This is my attempt at blogging. I'm still learning about the blogging world, and this is my own personal study hall.

Friday, June 30, 2006

Turning My Stomach

I just read a thread on another blog, which pertained to Da'as Torah. Da'as Torah (lit. knowledge of Torah) is essentially the idea that someone steeped in Torah has an inherent understanding of how the world functions, and therefore is a suitable (and according to some, preferrable) source for advice on one's regular-life issues. In other words, the translation of "Knowledge of Torah" should be understood, not as "the knowledge a person has of Torah" but as "the knowledge that is contained within Torah" or "the knowledge that Torah has".

By the way, if anyone is wondering, no this is not a twisting of what some ancient phrase means. It is certainly something that our ancient ancestors likely did, as do any religious people of any faith. You want to do things in a spiritually wholesome way, and so you see your spiritual leader for advice. This is nothing new and there is nothing wrong with it. The phrase "Da'as Torah", however, to the best of my knowledge, is a modern one, and does mean what it is being used for. But there seems to be a recent push and extension of the principal in certain circles. There is a mindset in certain parts of certain communities that Da'as Torah is the only way to go, and that thinking on your own is dangerous.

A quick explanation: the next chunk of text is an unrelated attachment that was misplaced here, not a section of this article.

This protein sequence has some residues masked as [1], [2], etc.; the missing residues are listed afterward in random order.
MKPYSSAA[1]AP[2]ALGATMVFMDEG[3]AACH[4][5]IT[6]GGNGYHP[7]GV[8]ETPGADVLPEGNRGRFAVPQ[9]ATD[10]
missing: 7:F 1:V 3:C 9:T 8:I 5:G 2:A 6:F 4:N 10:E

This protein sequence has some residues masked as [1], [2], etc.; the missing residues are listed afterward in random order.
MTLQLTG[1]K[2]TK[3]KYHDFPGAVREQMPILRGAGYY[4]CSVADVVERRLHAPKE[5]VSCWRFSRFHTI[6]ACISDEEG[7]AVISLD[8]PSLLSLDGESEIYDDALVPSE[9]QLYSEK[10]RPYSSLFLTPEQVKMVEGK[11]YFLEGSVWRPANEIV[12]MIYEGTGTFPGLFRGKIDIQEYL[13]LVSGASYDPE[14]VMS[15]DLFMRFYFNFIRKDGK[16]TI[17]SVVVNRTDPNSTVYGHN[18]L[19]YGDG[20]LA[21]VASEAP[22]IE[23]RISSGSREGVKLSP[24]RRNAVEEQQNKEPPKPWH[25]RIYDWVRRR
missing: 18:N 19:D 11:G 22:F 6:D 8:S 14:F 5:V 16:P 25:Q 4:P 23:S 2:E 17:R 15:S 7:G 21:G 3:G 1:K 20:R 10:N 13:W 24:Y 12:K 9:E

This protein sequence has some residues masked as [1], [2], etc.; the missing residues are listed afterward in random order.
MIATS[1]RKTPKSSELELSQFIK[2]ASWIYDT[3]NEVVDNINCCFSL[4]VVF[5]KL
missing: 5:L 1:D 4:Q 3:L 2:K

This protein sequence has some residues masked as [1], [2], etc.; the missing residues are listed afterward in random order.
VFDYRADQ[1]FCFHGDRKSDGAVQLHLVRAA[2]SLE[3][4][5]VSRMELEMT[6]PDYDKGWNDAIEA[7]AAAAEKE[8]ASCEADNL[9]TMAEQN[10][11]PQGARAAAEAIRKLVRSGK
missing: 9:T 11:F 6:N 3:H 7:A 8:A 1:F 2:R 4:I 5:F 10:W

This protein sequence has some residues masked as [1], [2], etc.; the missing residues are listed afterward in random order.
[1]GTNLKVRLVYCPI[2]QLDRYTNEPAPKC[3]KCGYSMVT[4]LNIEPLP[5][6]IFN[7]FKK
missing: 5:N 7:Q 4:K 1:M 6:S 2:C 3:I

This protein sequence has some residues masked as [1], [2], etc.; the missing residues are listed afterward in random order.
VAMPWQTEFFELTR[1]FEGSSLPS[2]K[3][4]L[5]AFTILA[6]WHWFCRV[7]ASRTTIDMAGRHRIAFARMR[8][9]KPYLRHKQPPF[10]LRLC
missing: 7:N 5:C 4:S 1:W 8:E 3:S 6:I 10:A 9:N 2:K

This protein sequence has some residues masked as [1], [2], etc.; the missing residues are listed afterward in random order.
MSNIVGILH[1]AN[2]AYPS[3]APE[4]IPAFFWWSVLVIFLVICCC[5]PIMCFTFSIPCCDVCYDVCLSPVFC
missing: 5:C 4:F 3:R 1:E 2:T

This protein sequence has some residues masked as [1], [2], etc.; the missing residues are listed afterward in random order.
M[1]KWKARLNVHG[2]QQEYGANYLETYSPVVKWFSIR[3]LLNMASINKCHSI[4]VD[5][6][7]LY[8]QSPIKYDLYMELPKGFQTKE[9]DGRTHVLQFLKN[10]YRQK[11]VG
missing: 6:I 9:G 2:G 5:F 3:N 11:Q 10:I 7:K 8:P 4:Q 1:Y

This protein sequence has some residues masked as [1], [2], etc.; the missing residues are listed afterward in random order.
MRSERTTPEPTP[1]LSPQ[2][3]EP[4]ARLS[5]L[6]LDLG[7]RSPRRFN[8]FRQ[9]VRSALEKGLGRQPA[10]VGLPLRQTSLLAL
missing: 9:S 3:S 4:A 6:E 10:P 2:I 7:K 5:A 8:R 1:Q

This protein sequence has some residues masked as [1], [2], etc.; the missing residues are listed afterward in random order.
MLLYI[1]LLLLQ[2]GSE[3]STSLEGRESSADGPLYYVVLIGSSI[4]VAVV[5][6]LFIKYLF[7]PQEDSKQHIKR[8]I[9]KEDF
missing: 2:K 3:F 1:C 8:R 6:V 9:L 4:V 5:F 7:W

I don't like this.

It literally started making me nauseous as I was reading it. I have friends who are very spiritually wholesome people, and who I'm sure rely on Da'as Torah as one of many sources of advice for all sorts of life's issues. I myself rely on it from time to time as one of many sources of advice.

I think Da'as Torah is ultimately valid and worth seeking, as are the opinions of anyone who is experienced and/or wise, however it is not infallible, nor is it always necessary to try to get. People need to make their own choices and decisions, and people are not bound by any advice they get, from any source.

Some sources have earned more consideration than others. My parents' opinion is worth more to me than a drunk college buddy's. An expert in a particular field deserves to be heard over a layman. And a rabbi can offer an opinion worth considering, even about something not related to Torah study or Kashruth, etc. But that doesn't mean I have to listen to what the rabbi, OR my parents, OR the expert have to say. Sometimes the layman can have a spark of inspiration that none of the others had, and sometimes the drunk college buddy can wax philosophic and be insightful.

My point is, you can get advice from any source, and let's not get all worked up over validity of a source of advice, and take every word of advice for what it's worth, and consider it and make your own decision. But that's just my opinion, and you don't have to agree, even though I'm right.


Blogger Jewboy said...

Wise words. You're correct that dass Torah is being extended too far. It's dangerous to allow someone else to totally make a life decision for you, besides for the fact that it erodes a person's ability to think through issues themselves.

9:42 AM


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